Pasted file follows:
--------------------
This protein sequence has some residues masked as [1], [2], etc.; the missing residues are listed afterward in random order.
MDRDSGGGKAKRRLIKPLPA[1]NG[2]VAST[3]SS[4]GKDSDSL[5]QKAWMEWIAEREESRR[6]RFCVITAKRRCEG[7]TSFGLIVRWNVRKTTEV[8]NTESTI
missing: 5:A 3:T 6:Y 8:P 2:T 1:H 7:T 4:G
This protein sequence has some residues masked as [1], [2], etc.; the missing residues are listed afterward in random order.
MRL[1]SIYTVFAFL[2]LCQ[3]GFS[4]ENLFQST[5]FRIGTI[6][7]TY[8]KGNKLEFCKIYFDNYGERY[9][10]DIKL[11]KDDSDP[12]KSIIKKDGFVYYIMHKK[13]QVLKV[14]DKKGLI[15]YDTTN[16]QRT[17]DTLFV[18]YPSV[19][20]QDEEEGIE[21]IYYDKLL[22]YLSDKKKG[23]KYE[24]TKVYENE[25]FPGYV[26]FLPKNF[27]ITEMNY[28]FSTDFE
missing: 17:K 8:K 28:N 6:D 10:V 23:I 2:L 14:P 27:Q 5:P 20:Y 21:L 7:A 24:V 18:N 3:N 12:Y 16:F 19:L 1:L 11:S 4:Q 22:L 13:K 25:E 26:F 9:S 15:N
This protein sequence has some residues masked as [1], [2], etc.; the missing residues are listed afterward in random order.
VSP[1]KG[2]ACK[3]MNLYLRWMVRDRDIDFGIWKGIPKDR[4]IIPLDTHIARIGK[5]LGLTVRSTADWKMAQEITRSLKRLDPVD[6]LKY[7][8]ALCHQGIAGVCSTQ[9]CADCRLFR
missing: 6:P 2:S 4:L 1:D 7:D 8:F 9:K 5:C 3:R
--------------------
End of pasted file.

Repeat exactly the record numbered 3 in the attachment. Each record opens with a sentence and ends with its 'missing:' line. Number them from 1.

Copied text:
This protein sequence has some residues masked as [1], [2], etc.; the missing residues are listed afterward in random order.
VSP[1]KG[2]ACK[3]MNLYLRWMVRDRDIDFGIWKGIPKDR[4]IIPLDTHIARIGK[5]LGLTVRSTADWKMAQEITRSLKRLDPVD[6]LKY[7][8]ALCHQGIAGVCSTQ[9]CADCRLFR
missing: 6:P 2:S 4:L 1:D 7:D 8:F 9:K 5:C 3:R